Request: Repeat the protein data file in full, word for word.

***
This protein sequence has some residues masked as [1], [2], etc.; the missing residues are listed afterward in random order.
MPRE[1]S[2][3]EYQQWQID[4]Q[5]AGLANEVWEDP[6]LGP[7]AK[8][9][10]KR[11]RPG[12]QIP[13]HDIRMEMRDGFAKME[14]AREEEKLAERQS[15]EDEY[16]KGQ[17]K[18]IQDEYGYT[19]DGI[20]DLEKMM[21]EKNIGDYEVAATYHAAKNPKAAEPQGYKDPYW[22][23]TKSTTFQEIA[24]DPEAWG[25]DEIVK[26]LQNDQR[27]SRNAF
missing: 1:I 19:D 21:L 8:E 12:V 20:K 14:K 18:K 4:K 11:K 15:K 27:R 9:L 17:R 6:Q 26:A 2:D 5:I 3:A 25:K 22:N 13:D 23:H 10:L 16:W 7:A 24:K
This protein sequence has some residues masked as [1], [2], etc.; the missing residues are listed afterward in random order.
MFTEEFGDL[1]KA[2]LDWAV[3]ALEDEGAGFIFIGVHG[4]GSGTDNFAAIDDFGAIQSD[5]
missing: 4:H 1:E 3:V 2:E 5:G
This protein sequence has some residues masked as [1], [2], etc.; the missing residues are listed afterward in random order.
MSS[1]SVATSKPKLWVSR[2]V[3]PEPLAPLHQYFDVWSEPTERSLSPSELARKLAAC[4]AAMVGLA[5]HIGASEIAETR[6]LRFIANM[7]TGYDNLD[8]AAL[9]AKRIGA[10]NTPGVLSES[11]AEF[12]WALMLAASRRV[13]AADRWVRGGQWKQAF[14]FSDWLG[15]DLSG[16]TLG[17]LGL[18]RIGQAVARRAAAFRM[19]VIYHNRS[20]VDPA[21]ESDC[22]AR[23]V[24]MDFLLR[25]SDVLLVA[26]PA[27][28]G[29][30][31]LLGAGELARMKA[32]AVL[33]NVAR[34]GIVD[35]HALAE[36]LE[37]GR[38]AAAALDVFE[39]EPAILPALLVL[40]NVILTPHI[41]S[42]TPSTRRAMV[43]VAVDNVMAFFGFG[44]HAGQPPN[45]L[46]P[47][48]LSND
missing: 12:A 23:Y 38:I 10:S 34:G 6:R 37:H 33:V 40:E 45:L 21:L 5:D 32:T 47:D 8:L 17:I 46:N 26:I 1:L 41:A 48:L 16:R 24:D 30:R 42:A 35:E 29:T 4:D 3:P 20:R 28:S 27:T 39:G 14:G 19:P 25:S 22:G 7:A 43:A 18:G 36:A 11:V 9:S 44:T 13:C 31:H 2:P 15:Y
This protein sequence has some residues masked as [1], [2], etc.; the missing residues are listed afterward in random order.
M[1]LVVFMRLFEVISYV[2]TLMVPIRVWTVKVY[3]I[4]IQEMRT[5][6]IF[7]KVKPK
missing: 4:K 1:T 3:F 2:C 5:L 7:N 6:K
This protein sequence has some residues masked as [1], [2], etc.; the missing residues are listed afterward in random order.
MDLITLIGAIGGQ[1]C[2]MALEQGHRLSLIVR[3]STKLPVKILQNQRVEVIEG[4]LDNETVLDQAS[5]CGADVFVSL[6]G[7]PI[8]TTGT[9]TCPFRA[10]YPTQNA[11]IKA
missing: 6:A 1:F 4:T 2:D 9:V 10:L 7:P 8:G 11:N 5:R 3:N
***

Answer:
This protein sequence has some residues masked as [1], [2], etc.; the missing residues are listed afterward in random order.
MPRE[1]S[2][3]EYQQWQID[4]Q[5]AGLANEVWEDP[6]LGP[7]AK[8][9][10]KR[11]RPG[12]QIP[13]HDIRMEMRDGFAKME[14]AREEEKLAERQS[15]EDEY[16]KGQ[17]K[18]IQDEYGYT[19]DGI[20]DLEKMM[21]EKNIGDYEVAATYHAAKNPKAAEPQGYKDPYW[22][23]TKSTTFQEIA[24]DPEAWG[25]DEIVK[26]LQNDQR[27]SRNAF
missing: 1:I 19:D 21:L 8:E 12:V 20:K 14:K 18:K 4:K 11:K 15:K 27:R 9:L 17:R 6:Q 26:A 2:D 5:I 3:A 25:K 22:N 13:D 23:H 10:L 16:W 7:A 24:K
This protein sequence has some residues masked as [1], [2], etc.; the missing residues are listed afterward in random order.
MFTEEFGDL[1]KA[2]LDWAV[3]ALEDEGAGFIFIGVHG[4]GSGTDNFAAIDDFGAIQSD[5]
missing: 4:H 1:E 3:V 2:E 5:G
This protein sequence has some residues masked as [1], [2], etc.; the missing residues are listed afterward in random order.
MSS[1]SVATSKPKLWVSR[2]V[3]PEPLAPLHQYFDVWSEPTERSLSPSELARKLAAC[4]AAMVGLA[5]HIGASEIAETR[6]LRFIANM[7]TGYDNLD[8]AAL[9]AKRIGA[10]NTPGVLSES[11]AEF[12]WALMLAASRRV[13]AADRWVRGGQWKQAF[14]FSDWLG[15]DLSG[16]TLG[17]LGL[18]RIGQAVARRAAAFRM[19]VIYHNRS[20]VDPA[21]ESDC[22]AR[23]V[24]MDFLLR[25]SDVLLVA[26]PA[27][28]G[29][30][31]LLGAGELARMKA[32]AVL[33]NVAR[34]GIVD[35]HALAE[36]LE[37]GR[38]AAAALDVFE[39]EPAILPALLVL[40]NVILTPHI[41]S[42]TPSTRRAMV[43]VAVDNVMAFFGFG[44]HAGQPPN[45]L[46]P[47][48]LSND
missing: 12:A 23:Y 38:I 10:S 34:G 6:R 37:H 33:V 40:E 45:L 21:L 5:D 32:T 47:D 8:L 17:I 46:N 26:I 1:L 41:A 48:L 16:R 24:D 30:R 42:A 35:E 29:T 4:D 3:P 20:R 28:S 27:T 39:G 14:G 19:P 25:S 22:G 7:A 43:A 18:G 36:A 11:V 9:S 44:T 13:C 31:H 2:P 15:Y
This protein sequence has some residues masked as [1], [2], etc.; the missing residues are listed afterward in random order.
M[1]LVVFMRLFEVISYV[2]TLMVPIRVWTVKVY[3]I[4]IQEMRT[5][6]IF[7]KVKPK
missing: 4:K 1:T 3:F 2:C 5:L 7:N 6:K
This protein sequence has some residues masked as [1], [2], etc.; the missing residues are listed afterward in random order.
MDLITLIGAIGGQ[1]C[2]MALEQGHRLSLIVR[3]STKLPVKILQNQRVEVIEG[4]LDNETVLDQAS[5]CGADVFVSL[6]G[7]PI[8]TTGT[9]TCPFRA[10]YPTQNA[11]IKA
missing: 6:A 1:F 4:T 2:D 9:V 10:L 7:P 8:G 11:N 5:R 3:N